With the passing of the 12th ZendCon, and my third year as one of the organizers, there is much to reflect on. Being the second year we’ve held the conference in Las Vegas, there were less surprises despite many things being new behind the scenes. The entire team worked very fluidly together, and there was more structure than in the past which helped to eliminate obstacles more quickly as they arose. The Hard Rock Hotel & Casino was also better prepared for us this year, though parts of the venue were under heavy construction.
Rather than dig deep into what we did or didn’t do well, I think I’d like this post to be more about what makes the event possible. Because it is through the contributions of others, not Rogue Wave Software/Zend, that really make ZendCon possible. It is the sponsors, exhibitors, speakers, and attendees who make up the PHP community … and THAT is what we serve.
As some noted, the conference had a few new sponsors this year. It was a pleasure to see some new faces and companies, indicating new growth of PHP in the enterprise space. We are grateful for their contribution to the event through their financial support as well as their presence. Without that, we would not be able to put on such a nice event, or be able to help speakers participate.
Then there are the speakers. Those wonderful people who tirelessly create, teach, and share in so many awesome ways. With a passion that is hard to comprehend, and very difficult to find, they leave the comfort of their homes and offices to travel around the world. They brave the trials of international and domestic travel, TSA security, mediocre airlines, strange hotel rooms, and flight delays. All for the meager cost of room and board.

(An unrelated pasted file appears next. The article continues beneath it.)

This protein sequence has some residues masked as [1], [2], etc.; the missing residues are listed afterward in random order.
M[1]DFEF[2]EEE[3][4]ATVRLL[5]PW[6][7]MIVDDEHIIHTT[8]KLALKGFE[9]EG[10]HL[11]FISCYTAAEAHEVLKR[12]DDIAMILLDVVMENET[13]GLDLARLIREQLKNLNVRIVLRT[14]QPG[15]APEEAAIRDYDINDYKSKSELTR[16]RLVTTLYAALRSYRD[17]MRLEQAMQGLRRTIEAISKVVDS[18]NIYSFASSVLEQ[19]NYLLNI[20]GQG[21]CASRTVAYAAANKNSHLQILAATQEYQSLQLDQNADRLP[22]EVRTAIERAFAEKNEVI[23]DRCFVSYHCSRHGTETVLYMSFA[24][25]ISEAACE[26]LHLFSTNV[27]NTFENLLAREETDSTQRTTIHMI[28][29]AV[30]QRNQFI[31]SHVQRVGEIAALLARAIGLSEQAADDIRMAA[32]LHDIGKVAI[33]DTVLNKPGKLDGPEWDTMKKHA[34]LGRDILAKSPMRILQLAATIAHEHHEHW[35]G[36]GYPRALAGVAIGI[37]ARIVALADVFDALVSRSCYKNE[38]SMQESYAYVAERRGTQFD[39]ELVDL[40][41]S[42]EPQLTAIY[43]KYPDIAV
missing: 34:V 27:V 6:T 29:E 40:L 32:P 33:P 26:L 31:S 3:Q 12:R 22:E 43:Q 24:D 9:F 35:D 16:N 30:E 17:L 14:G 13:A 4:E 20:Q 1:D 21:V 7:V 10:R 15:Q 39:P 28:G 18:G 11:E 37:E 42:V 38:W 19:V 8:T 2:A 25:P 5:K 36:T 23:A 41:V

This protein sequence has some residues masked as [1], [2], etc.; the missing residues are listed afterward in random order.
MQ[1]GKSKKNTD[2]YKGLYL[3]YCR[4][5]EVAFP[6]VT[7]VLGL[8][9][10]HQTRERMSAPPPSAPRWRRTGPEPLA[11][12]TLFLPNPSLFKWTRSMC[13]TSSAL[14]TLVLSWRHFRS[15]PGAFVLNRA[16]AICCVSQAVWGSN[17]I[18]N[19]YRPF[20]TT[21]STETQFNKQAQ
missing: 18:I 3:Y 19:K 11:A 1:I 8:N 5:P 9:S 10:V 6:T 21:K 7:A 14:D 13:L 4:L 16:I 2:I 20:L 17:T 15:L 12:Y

Speaking and teaching is not all this army of passionate technology professionals provide. Oh, no. This is just the tip of the iceberg. You see, these folks are typically the same people who are also the very creators of the PHP open source libraries and packages used by the world. The very things spoken about at conferences, and taught in universities and colleges. They are problem solvers who have either created the code to “scratch their own itch,” or have listened to others who needed a solution, and then built one. They created tools for those they now teach through speaking.
Some of these contributors are mentors, user group organizers, and conference organizers of other wonderful events. They’ve chosen to share their passion by helping spread the fire to others and helping out in any way they can. These folks are the cheerleaders who keep the community active through hours of organizing meetups, creating and sending newsletters, and spreading knowledge via social media. They mentor others through speaking at conferences, so there will be others to take their place in the future.
And let’s not forget the PHP community at large. The many thousands around the world who make PHP what it is. It’s hard to believe how large the space has grown, and how many earn a living using a tool that one man created to fix a minor inconvenience he saw. This community is so different from others through millions of blog posts, tweets, books, and open sharing. No other technology in the world today has a community that has so openly shared knowledge and skills with others. For this, PHP is praised with a low bar of entry for beginners, and for it’s depth for more advanced users.
Without the contributions of sponsors, speakers, and attendees, conferences like this would not be possible.
So, I’d like to take a moment, now that ZendCon 2016 has passed, to say a special “Thank You” to those who’ve helped us continue doing this for 12 years.
Thank you to the PHP community!